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Childless women being treated like they are worth less than parents

(18 Posts)
zeezeek Mon 31-Mar-14 20:04:59

It does seem that on here at the moment, as well as in society in general, we seem to be completely unsympathetic towards and misunderstanding towards people who do not (for whatever reason) have children.

I spent most of my adult life without children - after having cancer treatment I assumed I was infertile, so it was a damn miracle when I got pregnant once, let alone twice.

I have lost count of the number of times that I was told that I did not understand because I did not have children; how I had to make allowances for parents because they needed to be with their children; how it was less important for me to see my teacher parents during school holidays than it was for a parent to spend time with their child.....you name the cliché, I heard it.

When my children were born I did not find the meaning of life. At the age of nearly 45 I still wonder if there is one.

Having children didn't suddenly make me appreciate things more - surviving a life threatening illness had already done that.

My dogs are still the centre of my (and my DDs) universe - although my DDs are there as well, even if my dogs are better behaved.

More than anything, I am not more worthy, more important than I was before I had children and I don't see why the world should revolve around me (or my children) just because I happened to have sex with my husband at the right time and get myself knocked up.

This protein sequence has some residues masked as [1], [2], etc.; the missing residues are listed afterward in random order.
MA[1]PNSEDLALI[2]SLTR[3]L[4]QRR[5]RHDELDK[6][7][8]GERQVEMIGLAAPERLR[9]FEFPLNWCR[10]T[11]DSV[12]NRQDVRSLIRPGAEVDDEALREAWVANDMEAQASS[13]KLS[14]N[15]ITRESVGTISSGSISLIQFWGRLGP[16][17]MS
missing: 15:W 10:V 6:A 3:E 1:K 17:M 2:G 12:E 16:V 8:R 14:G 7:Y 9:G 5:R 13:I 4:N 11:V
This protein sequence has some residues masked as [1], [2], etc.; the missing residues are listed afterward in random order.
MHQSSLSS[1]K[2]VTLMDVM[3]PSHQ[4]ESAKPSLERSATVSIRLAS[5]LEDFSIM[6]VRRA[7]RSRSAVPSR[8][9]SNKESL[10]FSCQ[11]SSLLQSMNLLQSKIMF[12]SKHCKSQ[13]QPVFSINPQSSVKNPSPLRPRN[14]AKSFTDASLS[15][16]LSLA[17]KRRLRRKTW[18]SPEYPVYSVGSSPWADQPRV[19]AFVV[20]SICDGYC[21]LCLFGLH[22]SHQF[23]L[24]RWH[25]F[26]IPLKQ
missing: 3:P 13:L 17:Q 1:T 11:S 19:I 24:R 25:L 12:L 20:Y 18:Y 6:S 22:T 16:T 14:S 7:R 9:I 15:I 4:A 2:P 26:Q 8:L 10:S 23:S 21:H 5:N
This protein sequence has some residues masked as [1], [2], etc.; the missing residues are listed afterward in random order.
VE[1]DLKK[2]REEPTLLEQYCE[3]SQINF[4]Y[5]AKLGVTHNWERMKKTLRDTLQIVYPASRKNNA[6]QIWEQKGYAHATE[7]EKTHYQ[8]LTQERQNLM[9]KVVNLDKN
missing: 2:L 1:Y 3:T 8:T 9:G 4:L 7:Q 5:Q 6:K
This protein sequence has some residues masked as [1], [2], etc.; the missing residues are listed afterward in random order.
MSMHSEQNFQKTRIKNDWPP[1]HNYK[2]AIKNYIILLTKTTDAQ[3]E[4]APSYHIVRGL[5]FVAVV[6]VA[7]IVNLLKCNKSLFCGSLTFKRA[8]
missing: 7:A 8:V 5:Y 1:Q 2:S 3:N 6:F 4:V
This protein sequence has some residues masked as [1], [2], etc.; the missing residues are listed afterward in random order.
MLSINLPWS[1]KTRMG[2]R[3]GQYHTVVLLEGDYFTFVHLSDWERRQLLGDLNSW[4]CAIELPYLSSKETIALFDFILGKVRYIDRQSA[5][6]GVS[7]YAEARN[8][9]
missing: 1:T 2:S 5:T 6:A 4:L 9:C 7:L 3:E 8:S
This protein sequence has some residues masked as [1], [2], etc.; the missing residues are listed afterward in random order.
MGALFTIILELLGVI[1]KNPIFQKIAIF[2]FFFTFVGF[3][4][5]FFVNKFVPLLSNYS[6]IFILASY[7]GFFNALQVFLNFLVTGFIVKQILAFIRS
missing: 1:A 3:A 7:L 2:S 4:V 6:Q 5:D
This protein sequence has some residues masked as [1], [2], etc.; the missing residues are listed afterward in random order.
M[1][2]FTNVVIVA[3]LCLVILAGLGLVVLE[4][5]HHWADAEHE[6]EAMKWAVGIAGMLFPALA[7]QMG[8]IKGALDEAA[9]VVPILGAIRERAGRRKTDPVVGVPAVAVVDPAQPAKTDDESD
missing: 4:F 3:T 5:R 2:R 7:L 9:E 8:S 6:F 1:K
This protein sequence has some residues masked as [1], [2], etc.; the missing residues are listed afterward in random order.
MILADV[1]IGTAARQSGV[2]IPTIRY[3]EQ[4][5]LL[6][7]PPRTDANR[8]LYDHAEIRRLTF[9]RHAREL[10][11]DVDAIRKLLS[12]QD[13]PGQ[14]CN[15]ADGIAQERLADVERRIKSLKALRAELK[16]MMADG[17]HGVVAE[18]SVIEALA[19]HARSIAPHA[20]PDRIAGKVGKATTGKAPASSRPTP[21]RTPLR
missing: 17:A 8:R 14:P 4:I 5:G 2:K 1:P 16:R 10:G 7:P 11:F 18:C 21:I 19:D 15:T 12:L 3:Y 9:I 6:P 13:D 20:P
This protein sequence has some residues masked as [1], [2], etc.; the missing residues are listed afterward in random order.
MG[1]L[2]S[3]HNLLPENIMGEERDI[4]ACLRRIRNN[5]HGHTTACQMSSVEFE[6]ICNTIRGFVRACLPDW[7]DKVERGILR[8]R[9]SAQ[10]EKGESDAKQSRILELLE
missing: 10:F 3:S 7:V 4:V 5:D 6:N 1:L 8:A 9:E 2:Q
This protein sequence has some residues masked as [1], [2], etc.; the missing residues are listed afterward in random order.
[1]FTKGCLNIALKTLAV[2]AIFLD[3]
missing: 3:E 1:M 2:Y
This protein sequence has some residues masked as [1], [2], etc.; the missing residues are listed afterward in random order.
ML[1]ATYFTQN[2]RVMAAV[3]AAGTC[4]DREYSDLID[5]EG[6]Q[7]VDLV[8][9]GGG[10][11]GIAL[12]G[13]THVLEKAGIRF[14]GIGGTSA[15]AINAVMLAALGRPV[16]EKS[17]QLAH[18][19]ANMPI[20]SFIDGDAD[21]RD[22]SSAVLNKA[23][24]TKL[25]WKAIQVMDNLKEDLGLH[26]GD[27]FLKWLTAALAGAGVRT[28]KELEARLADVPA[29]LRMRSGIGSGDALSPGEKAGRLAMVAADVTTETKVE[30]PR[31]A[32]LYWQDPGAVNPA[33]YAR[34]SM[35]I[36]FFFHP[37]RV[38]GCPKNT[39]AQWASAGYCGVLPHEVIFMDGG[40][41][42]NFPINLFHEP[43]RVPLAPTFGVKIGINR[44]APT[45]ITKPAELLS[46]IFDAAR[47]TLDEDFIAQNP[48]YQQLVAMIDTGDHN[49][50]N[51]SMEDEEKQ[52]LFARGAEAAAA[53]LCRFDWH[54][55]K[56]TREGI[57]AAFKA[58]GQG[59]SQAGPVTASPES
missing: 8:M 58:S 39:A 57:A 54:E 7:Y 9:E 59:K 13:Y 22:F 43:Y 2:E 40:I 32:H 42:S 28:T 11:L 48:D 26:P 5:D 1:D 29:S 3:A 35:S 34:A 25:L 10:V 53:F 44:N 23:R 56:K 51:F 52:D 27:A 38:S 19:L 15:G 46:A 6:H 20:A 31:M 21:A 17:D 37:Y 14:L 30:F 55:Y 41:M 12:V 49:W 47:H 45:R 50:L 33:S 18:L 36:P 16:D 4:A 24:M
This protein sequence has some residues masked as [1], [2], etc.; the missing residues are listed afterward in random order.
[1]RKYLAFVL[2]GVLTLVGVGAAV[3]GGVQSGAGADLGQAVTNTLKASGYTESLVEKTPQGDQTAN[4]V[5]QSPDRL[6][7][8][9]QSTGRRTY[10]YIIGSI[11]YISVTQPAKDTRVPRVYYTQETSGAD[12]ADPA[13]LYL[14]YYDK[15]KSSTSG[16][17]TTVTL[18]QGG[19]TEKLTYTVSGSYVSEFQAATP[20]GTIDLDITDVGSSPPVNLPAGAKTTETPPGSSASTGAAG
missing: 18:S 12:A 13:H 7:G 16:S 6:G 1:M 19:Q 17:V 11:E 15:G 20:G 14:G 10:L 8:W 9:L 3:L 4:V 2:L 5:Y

Rant over.

alltoomuchrightnow Tue 01-Apr-14 21:35:15

yanbu (from someone who can't have children).
Currently, I volunteer for a certain charity that helps parents in need (UK). A parent will be assigned a 'be friender' volunteer to help them. However, this befriended must have one main criteria.. to be a parent themselves
I am only allowed to do the fundraising and work in the charity shop.
Despite years of child care experience, working with disaffected kids, lots of volunteering, looking after niece and nephew, friends kids etc etc.(i'm 43 and been looking after children on and off since mid teens). surely being a non parent, some would say I might have more energy compared to some parents?
So in that way, I feel discriminated against. Fair enough if I'd never been around kids.. but not the case here.
And I have often been told.. 'you wouldn't understand'
And as for all the years I've worked in retail, where i had to work all the Christmases, Easters, Sundays bank hold etc as the parents ALWAYS got priority… hardly fair, and just adds to the pain of not being able to conceive.. almost feels like a punishment at times

elahrairahforprimeminister Tue 01-Apr-14 21:39:24

Didn't this get posted yesterday?

Are you a journalist?

mercibucket Tue 01-Apr-14 21:40:54

again???

whitepuddingsupper Tue 01-Apr-14 21:41:38

I thought that elah thought I had seen this exact thread already with the title "unfairness to the childless" or similar very recently.

Hamsolo Tue 01-Apr-14 21:42:05

Deja vu

aermingers Tue 01-Apr-14 21:42:38

Yes, exactly the same yesterday.

whatiftheskyshouldfall Tue 01-Apr-14 21:44:26

The poster posted it yesterday - it was a double post, presumably by mistake.

The one not posted on sank while the other remained active. Someone upped this one. No need to assume "journalist." hmm

MojitoMadness Tue 01-Apr-14 21:44:54

Why post the exact same thread twice in 2 days? Did you not get enough answers yesterday? confused

LaGuardia Tue 01-Apr-14 21:49:52

When my children were born I did not find the meaning of life. At the age of nearly 45 I still wonder if there is one.